Child & Adolescent Development: Overview
Resources
Basic InformationMore InformationLatest News
Junk Food Ads Target Minority Kids: StudyParents Often Unaware of Kids' Suicidal ThoughtsFiber: It's Not Just for AdultsAnimal Study Suggests Ritalin Won't Harm the HeartHealth Tip: Foster Healthy Hair Habits for KidsSkeletons Mature Earlier Now, Affecting Orthopedic TreatmentsNo Link Between Mom-to-Be's Diet, Baby's Allergy RiskBe Alert for Concussions in Young AthletesHealth Tip: Risk Factors for Stroke in KidsFoods That Can Lead to Obesity in KidsOpioid Overdose Deaths Triple Among Teens, KidsWhopping Numbers on Whooping CoughIs Juice on School Menus a Problem?More U.S. Kids Dying From Guns, Car AccidentsDon't Send Report Cards Home on This DayHealth Tip: Giving Cough Medicine to a ChildHealthy Sleep Habits for Kids Pay Off'Experience to Share': Facebook Page Helps Families Hit by Polio-Like IllnessFamily, School Support May Help Stop Bullies in Their TracksDoctors More Cautious Now When Prescribing Opioids to KidsMany Cases of Polio-Like Illness in Kids May Be MisdiagnosedSecondhand Pot Smoke Can Harm an Asthmatic ChildObesity Boosts Childhood Asthma Risk by 30 PercentAsk About the Antibiotics Prescribed for Your ChildProbiotics Show No Effect on Kids' Tummy UpsetsWhat Are This Year's Most Dangerous Toys?Secondhand Pot Smoke Found in Kids' LungsNearly 1 in 12 U.S. Kids Has a Food AllergyKids Get Caught in Deadly Cross-Fire of Domestic ViolenceTwo Factors at Birth Can Boost a Child's Obesity RiskCDC Probe Continues as Cases of Polio-Like Illness Rise in KidsHealth Tip: Limit Fat, Sugar and Salt in Your Child's DietSome Activity Fine for Kids Recovering From Concussions, Docs SayDead End for Treatment of Polio-Like Disorder Striking KidsAHA: Traumatic Childhood Could Increase Heart Disease Risk in AdulthoodSmartphones, Summer Birth Could Raise Kids' Odds for NearsightednessHealth Tip: If Your Child Develops a FeverPediatricians Renew Call to Abandon SpankingSleep May Speed Kids' Recovery From ConcussionSharp Rise Seen in Kids' ER Visits for Mental Health WoesInjured Parent Can Mean Sleepless Nights for KidsObesity May Harm Kids' Academics, Coping SkillsInstant-Soup Burns Send Almost 10,000 Kids to ERs Each YearHealth Tip: A Pediatrician's Role in Special EducationCommon Chemical Tied to Language Delay in KidsIn California, Some Doctors Sell 'Medical Exemptions' for Kids' VaccinationsGetting Flu Shot Annually Won't Undermine Its Effectiveness in KidsSmoke Alarm With Mom's Voice Wakes Children FasterDon't Blame Just Air Pollution for Asthma in KidsObesity a Painful Reality for 1 in 6 U.S. Youths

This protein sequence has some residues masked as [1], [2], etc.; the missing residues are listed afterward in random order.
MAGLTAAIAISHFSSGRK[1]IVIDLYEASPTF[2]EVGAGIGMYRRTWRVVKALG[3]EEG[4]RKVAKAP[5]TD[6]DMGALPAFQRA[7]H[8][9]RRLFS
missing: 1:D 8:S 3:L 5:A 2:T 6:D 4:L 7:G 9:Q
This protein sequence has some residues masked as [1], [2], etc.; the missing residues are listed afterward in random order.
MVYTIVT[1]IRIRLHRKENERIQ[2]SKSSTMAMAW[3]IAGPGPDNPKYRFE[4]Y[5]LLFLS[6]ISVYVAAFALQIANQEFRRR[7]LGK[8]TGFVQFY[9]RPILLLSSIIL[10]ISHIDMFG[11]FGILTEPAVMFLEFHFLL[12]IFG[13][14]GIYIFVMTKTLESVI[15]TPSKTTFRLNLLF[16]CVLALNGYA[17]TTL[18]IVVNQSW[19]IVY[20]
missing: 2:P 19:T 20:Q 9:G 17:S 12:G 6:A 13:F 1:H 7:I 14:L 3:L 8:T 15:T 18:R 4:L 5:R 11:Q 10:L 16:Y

Questions and AnswersVideosLinksBook Reviews
Related Topics

ADHD: Attention Deficit Hyperactivity Disorder
Childhood Mental Disorders and Illnesses
Parenting
Child Care

Health Tip: Prevent Exposure to Lead


HealthDay News
Updated: Feb 12th 2018

(HealthDay News) -- Lead exposure has been linked to problems including reduced IQ, focus and academic performance. So every effort should be made to prevent lead exposure in the home, particularly among children.

Lead-based paint was banned for use in American homes in 1978, the U.S. Centers for Disease Control and Prevention says. But older homes may still pose a danger.

The CDC suggests how to reduce the risk to you and your children:

  • Talk to your state or local health department about testing paint and dust for lead.
  • Make sure your child does not have access to peeling paint or chewable surfaces containing lead-based paint.
  • Children and pregnant women should not be present in a home built before 1978 that is being renovated. They also should not participate in cleaning up paint debris after work is completed.
  • Regularly wash children's hands and toys. They may be contaminated from household dust or outside soil, either of which may contain lead.
  • Regularly wet mop floors and wet wipe all window surfaces, including sills and wells.
  • Prevent children from playing directly in soil.




Facebook

Amazon Smile

To quit smoking, call Connecticut QuitLine at 1-800-QUIT-NOW.

Children and Adult services are available now with no wait time.  Please contact HBH Intake Department at 860-548-0101, option 2.

 


powered by centersite dot net